Research Features

Forcing Agents Underlying Climate Change: Page 7 of 11

Submitted Testimony: 5. Alternative Scenario: Air Pollution.

One of the two requirements for achieving the alternative scenario is to stop the growth of non-CO2 forcings. Principally, that means to halt, or even better reverse, the growth of black carbon (soot), tropospheric ozone (O3) and methane (CH4). These can loosely be described as air pollution, although in dilute amounts methane is not harmful to health. Black carbon, with adsorbed organic carbon, nitrates and sulfates, and tropospheric ozone are principal ingredients in air pollution.

Black carbon (soot). Black carbon aerosols, except in the extreme case of exhaust puffs from very dirty diesel trucks or buses, are invisibly small particles. They are like tiny sponges that soak up toxic organic material that is also a product of fossil fuel combustion. The aerosols are so small that they penetrate human tissue deeply when breathed into the lungs, and some of the tiniest particles enter the blood stream. Particulate air pollution, including black carbon aerosol, has been increasingly implicated in respiratory and cardiac problems. A recent study in Europe (8) estimated that air pollution caused annually 40,000 deaths, 25,000 new cases of chronic bronchitis, 290,000 episodes of bronchitis in children, and 500,000 asthma attacks in France, Switzerland and Austria alone, with a net cost from the human health impacts equal to 1.6 percent of their gross domestic product. Pollution levels and health effects in the United States are at a comparable level. Primary sources of black carbon in the West are diesel fuels and coal burning.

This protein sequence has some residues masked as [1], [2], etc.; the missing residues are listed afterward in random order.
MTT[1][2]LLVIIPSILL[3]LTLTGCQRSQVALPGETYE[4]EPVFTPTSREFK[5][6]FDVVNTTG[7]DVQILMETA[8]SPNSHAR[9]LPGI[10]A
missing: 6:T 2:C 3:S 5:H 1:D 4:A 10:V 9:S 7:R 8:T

The human costs of particulate air pollution in the developing world are staggering. A study recently published (9) concluded that about 270,000 Indian children under the age of five die per year from acute respiratory infections arising from particulate air pollution. In this case the air pollution is caused mainly by low temperature inefficient burning of field residue, cow dung, biomass and coal within households for the purpose of cooking and heating. Pollution levels in China are comparably bad, but in China residential coal use is the largest source, followed by residential use of biofuels (10).

Figure 2